Friday, December 4, 2015

Controlling Android device with an infrared remote

I came across several posts about microcontrollers decoding signals of infrared remote controllers and started to think, how an IR remote can be integrated with an Android smartphone. This post is about a simple use case when I control the media volume of the Android phone with an IR remote.

Long time ago, in a distant galaxy, IR transmitter-receiver was a standard feature of almost any mobile phone. Technological progress has eliminated that feature so we are now forced to build some hardware. We need infrared sensor for sure to capture the remote's infrared signal. But how can we connect that to the phone? Last year's experiments prompted me to choose Bluetooth Low Energy (BLE). Also, the microcontroller platform was determined by my experiences with RFDuino and I happened to have an RFDuino set in my drawer.

The idea is the following. An infrared receiver is connected to the microcontroller that captures and interprets the infrared signals. If the phone is connected to the BLE radio, then the key codes sent by the IR remote are then sent to the phone over BLE. The phone does whatever it wants with the key codes, in my example the volume up, down and mute buttons are handled and are used to influence the volume of the music played by the media player.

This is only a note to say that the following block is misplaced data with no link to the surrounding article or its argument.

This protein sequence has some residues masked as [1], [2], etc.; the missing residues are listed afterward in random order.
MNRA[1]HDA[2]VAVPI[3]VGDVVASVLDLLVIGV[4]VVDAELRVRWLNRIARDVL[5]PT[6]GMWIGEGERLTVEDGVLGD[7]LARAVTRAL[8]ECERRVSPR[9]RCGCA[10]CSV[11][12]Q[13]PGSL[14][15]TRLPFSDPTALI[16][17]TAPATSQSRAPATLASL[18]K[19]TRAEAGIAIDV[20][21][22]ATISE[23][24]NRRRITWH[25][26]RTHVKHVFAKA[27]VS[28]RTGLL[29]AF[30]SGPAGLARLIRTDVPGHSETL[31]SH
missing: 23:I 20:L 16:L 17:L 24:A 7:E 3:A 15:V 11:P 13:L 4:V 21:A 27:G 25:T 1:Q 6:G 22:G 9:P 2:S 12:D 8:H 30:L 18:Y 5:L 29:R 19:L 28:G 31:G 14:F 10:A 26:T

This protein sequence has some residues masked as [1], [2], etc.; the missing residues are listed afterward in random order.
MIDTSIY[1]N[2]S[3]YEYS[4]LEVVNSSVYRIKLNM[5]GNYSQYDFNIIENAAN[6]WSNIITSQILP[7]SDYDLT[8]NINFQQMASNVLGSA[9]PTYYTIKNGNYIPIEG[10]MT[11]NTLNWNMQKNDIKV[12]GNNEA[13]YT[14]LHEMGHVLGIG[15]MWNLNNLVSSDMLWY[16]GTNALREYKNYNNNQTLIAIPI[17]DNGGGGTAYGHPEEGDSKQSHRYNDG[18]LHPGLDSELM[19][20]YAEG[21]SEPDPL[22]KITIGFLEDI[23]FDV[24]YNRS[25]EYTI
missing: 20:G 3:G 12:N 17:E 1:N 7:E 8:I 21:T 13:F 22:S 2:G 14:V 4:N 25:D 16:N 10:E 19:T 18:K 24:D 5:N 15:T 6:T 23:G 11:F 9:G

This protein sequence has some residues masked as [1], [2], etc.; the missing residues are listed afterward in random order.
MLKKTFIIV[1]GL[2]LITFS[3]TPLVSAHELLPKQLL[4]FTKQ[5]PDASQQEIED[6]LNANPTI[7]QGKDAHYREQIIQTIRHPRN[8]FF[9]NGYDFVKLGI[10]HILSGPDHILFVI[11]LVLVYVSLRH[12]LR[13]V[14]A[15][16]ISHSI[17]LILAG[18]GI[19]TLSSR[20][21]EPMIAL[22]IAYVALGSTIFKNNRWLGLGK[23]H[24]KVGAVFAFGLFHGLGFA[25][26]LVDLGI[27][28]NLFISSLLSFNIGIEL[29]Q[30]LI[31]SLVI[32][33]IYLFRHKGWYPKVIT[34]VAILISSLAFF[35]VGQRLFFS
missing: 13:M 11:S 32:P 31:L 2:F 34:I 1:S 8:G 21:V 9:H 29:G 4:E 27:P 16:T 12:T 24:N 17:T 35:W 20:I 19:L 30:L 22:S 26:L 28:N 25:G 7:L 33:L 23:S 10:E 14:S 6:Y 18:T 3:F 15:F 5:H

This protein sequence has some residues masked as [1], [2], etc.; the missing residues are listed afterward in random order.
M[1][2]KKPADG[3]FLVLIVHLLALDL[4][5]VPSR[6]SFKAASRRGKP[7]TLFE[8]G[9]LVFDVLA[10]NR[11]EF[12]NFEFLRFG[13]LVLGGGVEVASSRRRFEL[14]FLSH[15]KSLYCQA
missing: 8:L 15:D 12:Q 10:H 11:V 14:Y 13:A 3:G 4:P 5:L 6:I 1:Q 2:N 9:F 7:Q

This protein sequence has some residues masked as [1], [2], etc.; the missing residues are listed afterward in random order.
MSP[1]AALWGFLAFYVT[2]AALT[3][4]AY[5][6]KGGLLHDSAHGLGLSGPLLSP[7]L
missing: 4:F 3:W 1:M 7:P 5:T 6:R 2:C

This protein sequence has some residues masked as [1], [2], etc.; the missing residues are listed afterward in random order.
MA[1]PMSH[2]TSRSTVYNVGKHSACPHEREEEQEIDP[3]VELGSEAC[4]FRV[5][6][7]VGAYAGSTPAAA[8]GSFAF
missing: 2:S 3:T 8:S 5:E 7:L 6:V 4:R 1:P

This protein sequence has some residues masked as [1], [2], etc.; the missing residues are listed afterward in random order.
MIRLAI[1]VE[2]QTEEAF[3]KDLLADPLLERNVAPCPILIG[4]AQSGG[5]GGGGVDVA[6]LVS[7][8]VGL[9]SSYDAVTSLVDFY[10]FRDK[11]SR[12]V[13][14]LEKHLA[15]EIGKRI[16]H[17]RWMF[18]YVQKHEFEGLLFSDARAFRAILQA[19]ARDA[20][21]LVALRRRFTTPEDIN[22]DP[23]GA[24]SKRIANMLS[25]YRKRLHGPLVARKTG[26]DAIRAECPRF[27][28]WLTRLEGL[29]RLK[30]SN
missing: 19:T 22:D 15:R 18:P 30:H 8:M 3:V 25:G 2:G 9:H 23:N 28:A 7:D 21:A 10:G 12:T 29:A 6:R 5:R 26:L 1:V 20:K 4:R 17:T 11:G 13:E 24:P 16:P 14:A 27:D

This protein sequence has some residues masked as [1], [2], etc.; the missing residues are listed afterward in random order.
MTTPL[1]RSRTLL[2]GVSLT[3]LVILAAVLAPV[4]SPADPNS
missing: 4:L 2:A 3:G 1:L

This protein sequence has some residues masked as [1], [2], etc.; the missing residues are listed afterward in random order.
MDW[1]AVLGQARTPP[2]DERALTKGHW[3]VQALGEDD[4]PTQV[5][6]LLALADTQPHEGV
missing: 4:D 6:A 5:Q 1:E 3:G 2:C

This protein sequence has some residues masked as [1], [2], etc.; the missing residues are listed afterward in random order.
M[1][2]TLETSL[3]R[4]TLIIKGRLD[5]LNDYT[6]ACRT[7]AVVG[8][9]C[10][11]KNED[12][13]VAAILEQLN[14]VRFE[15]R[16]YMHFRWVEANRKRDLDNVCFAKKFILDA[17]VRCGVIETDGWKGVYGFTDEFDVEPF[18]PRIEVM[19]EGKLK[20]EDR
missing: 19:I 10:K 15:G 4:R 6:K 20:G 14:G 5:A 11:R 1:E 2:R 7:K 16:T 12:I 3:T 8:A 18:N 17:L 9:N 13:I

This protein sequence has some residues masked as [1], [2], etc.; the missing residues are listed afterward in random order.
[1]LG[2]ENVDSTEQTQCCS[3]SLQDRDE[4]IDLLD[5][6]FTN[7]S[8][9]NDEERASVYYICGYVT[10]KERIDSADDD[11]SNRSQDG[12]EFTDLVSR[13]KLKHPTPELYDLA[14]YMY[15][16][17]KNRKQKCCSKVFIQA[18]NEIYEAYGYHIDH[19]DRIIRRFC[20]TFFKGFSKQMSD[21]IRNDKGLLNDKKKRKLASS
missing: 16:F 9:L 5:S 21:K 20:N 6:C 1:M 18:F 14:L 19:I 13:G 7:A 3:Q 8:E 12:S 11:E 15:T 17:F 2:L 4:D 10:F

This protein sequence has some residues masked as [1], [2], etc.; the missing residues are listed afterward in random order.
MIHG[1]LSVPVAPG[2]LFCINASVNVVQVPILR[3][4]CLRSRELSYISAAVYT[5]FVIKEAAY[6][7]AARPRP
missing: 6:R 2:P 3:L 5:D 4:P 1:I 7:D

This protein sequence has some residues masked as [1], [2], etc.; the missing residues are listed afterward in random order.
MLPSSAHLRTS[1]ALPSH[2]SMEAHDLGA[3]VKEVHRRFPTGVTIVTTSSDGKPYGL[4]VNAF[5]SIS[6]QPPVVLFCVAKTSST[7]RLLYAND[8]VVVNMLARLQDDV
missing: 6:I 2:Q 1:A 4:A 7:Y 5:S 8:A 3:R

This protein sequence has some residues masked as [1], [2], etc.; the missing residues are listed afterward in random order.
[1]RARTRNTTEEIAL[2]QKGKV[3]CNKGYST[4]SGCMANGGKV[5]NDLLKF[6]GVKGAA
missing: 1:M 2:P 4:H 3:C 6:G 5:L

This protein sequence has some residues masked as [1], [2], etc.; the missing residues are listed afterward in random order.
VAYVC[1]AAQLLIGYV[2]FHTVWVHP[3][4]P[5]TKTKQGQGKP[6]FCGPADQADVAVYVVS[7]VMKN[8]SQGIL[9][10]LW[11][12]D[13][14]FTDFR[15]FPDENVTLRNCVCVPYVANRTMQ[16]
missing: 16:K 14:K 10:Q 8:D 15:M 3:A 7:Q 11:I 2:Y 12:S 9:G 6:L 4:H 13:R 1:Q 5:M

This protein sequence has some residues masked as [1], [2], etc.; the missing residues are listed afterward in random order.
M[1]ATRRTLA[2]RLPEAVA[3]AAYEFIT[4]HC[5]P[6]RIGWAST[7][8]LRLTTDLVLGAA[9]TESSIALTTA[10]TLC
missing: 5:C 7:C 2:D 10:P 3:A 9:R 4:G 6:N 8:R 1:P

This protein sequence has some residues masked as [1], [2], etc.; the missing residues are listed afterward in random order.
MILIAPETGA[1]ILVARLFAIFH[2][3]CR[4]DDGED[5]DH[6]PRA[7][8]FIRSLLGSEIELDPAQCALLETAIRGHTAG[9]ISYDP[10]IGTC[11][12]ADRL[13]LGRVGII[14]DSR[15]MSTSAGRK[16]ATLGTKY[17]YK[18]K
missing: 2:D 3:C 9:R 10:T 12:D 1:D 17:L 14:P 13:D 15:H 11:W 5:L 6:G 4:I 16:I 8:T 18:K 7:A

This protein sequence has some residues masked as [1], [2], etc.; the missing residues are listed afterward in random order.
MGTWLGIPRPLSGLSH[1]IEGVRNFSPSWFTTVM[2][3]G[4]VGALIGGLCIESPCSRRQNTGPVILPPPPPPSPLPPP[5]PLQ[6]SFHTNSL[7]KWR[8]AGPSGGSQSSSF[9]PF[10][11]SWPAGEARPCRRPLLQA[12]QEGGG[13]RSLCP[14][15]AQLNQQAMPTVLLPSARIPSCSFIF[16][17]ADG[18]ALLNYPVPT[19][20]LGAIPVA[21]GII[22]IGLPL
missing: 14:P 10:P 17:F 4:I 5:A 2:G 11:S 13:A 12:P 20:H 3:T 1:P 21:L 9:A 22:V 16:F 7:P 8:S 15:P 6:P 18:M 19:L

The infrared implementation is based on the excellent IRLib code. IRLib assumes that the IR receiver is connected to one pin of the microcontroller so I built the circuit below. A TSOP1738 IR receiver is directly connected to a GPIO pin of the RFDuino which is expected to do all the decoding. SV1 header is only for monitoring debug messages, it is not crucial for the operation of the gateway. If you intend to use it, connect an RS232C level converter similar to this one.

Then came the complications. "Arduino code" is used with great liberty on the internet, as if Arduino meant a single platform. But in reality, Arduino is a very thin layer on top of the underlying microcontroller. Most of the code, tools and articles out there are based on Atmel's extremely popular AVR family of MCUs. These are 8-bit CPUs, equipped with a host of peripherials. The challenger in this domain is not Intel but ARM's Cortex family. RFDuino is a Nordic Semiconductor's nRF51822 System-on-Chip (SoC) which is a Cortex-M0 core with integrated 2.4 GHz radio. BLE is supported by means of a software stack. ARM Cortex is not supported as well as AVRs by the Arduino community and this miniproject is a cautionary tale about this fact.